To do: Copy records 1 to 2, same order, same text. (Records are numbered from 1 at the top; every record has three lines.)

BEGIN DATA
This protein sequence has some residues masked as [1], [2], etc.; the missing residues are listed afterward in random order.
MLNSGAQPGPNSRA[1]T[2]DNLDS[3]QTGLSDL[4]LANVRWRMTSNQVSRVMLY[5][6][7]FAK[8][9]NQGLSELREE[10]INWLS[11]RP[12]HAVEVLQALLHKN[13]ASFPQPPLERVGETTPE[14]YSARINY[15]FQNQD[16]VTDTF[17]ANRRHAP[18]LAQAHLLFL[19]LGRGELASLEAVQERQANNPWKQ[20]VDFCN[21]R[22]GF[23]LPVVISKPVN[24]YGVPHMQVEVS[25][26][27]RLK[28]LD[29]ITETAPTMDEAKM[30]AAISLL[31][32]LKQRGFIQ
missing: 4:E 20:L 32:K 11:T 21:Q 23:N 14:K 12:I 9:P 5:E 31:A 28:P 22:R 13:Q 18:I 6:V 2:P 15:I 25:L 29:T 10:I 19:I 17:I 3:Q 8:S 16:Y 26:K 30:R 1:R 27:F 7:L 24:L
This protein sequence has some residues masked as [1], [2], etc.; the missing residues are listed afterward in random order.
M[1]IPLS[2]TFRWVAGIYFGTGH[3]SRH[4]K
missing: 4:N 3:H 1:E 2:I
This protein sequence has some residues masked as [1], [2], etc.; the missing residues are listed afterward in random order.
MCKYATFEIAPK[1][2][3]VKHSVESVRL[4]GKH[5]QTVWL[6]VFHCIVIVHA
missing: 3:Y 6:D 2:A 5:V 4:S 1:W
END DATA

This protein sequence has some residues masked as [1], [2], etc.; the missing residues are listed afterward in random order.
MLNSGAQPGPNSRA[1]T[2]DNLDS[3]QTGLSDL[4]LANVRWRMTSNQVSRVMLY[5][6][7]FAK[8][9]NQGLSELREE[10]INWLS[11]RP[12]HAVEVLQALLHKN[13]ASFPQPPLERVGETTPE[14]YSARINY[15]FQNQD[16]VTDTF[17]ANRRHAP[18]LAQAHLLFL[19]LGRGELASLEAVQERQANNPWKQ[20]VDFCN[21]R[22]GF[23]LPVVISKPVN[24]YGVPHMQVEVS[25][26][27]RLK[28]LD[29]ITETAPTMDEAKM[30]AAISLL[31][32]LKQRGFIQ
missing: 4:E 20:L 32:K 11:T 21:Q 23:N 14:K 12:I 9:P 5:E 31:A 28:P 22:R 13:Q 18:I 6:V 2:P 15:I 25:L 29:T 10:I 19:I 17:I 3:Q 8:S 16:Y 26:K 30:R 1:R 27:F 7:L 24:L
This protein sequence has some residues masked as [1], [2], etc.; the missing residues are listed afterward in random order.
M[1]IPLS[2]TFRWVAGIYFGTGH[3]SRH[4]K
missing: 4:N 3:H 1:E 2:I